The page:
Our review unit came with a DVD burner, but you can skip that option if you're placing the system in an area that doesn't need the drive (like in a kiosk or receptionist's desk installation). More "would be nice" features that are missing are faster data ports like eSATA or USB 3.0. These faster ports are useful if your company regularly stores copious data (like database files or graphics) on external drives. The system is almost fully wireless, in addition to the keyboard and mouse; the 91z has an 802.11 b/g/n Wi-Fi network connection included. Again, it would be nice if the Wi-Fi extended to 802.11a/n 5GHz, which works better if you have lots of other 2.4GHz Wi-Fi networks in your area.

The Edge 91z comes with a standard set of software that is mostly useful. The usual Lenovo Rescue and Recovery utility is present, though competitors like Dell and HP have made strides in including recovery utilities on their systems. Other apps include Microsoft Office 2010 Starter, which can be upgraded online to a full professional version. The system comes with a 30-day starter subscription to Norton Internet Security, but that's not too much of a plus, since you can download Norton 30-day for free on the Internet. There are other utilities included for the DVD burner and webcam, but for the most part the system is free of extraneous software you don't need.

Performance
The ThinkCentre Edge 91z' Intel Core i7-2600S processor, AMD Radeon HD 6650A graphics, and 8GB of system memory means that this computer is fast. The 91z completed the Hanbrake video test (1:20) and Photoshop CS5 test (3:03) much faster than other 21.5-inch competitors like the Toshiba DX1215-S2101 ($879.99 at Best Buy, 3.5 stars) (1:54 Handbrake, 4:53 CS5) and Apple iMac 21.5-inch (Thunderbolt) ($1,199 list, 4.5 stars) (1:25 Handbrake, 3:29 CS5). Likewise, the 91z's AMD Radeon HD 6650A graphics help it with 3D gaming tests (65 fps Crysis, 28 fps Lost Planet 2). The 91z trails the iMac on these tests, but only by a few fps (70fps Crysis, 32fps Lost Planet 2). Essentially, this system is ready for work or play, though play is usually less of a concern in an office environment.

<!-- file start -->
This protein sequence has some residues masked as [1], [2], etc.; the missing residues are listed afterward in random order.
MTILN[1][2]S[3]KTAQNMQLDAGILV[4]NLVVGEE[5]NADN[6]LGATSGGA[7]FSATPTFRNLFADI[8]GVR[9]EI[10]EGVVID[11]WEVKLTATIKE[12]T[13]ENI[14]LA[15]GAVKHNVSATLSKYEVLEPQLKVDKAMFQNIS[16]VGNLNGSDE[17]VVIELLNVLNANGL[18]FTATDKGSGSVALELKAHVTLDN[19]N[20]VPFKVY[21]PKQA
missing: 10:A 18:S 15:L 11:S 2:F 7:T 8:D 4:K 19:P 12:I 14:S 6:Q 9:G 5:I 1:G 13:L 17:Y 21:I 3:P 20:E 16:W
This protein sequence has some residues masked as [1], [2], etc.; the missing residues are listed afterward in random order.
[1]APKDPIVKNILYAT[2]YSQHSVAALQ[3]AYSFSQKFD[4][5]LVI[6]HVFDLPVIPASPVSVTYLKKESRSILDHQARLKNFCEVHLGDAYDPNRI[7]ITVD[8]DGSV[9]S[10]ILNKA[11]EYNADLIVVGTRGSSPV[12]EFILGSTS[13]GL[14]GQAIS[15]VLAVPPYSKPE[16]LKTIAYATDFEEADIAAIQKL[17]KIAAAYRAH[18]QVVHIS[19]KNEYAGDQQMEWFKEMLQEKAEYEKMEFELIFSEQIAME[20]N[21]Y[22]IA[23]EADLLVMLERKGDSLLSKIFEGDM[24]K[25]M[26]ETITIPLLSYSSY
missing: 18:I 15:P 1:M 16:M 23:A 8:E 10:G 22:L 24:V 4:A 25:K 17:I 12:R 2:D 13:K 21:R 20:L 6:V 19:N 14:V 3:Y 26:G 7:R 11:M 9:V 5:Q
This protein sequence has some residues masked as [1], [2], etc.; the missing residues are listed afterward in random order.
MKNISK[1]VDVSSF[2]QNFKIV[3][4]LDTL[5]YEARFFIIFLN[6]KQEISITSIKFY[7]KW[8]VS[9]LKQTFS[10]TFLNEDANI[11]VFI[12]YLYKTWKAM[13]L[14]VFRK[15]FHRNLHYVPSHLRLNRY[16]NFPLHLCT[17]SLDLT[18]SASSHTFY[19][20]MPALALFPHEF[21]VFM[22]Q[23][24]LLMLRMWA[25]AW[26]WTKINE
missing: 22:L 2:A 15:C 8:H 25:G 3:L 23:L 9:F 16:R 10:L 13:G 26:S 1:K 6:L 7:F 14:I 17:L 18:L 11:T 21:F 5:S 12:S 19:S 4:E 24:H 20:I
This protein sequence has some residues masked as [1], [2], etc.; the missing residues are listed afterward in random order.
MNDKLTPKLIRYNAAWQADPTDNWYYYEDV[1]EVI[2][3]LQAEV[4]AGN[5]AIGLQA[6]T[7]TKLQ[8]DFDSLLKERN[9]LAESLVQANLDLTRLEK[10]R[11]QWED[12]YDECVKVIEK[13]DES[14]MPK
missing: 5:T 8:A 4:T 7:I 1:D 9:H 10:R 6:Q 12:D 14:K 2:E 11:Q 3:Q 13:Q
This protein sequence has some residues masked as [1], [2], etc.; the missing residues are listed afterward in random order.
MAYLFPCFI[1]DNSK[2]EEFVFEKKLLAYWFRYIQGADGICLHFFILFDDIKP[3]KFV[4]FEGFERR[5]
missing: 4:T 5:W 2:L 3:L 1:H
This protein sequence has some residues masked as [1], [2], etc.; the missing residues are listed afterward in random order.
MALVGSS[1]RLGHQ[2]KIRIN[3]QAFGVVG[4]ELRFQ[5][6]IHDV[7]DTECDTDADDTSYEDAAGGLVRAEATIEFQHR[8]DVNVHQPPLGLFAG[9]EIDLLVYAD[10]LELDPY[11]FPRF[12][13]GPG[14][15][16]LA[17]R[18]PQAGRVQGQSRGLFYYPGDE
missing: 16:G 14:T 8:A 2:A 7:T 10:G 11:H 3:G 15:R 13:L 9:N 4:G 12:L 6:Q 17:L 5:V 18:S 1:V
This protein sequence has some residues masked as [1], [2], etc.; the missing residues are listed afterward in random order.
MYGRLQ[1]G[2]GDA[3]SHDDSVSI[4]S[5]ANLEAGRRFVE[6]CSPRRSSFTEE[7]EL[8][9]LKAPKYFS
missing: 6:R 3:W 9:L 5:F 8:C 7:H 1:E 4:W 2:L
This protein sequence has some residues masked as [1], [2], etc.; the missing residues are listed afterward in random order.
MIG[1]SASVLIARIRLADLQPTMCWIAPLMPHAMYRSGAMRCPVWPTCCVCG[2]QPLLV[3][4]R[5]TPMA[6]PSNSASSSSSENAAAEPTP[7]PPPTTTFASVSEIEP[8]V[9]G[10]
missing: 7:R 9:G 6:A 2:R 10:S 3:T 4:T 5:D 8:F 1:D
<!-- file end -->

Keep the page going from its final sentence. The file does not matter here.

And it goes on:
The system that compares most closely to the ThinkCentre Edge 91z is the Editors' Choice Apple iMac 21.5-inch (Thunderbolt). For a similar price ($1,399), you can get the base iMac upgraded with 8GB of system memory, so the systems' stats are pretty close. The Lenovo is a smidge faster on the multimedia benchmarks and the iMac is a smidge faster on 3D tasks and everyday tasks. Both systems have 21.5-inch widescreens, 1TB hard drives, discrete AMD graphics, Intel Core processors, and both can be used as external monitors for laptops (VGA for the Lenovo, Thunderbolt for the Apple). However, when you consider that the base $1,199 iMac is just as fast as the Lenovo, even without the extra RAM, the iMac continues to hold on to its EC. The ThinkCentre Edge 91z is a good choice for the design-forward business that's into buying Lenovo desktops for its staff.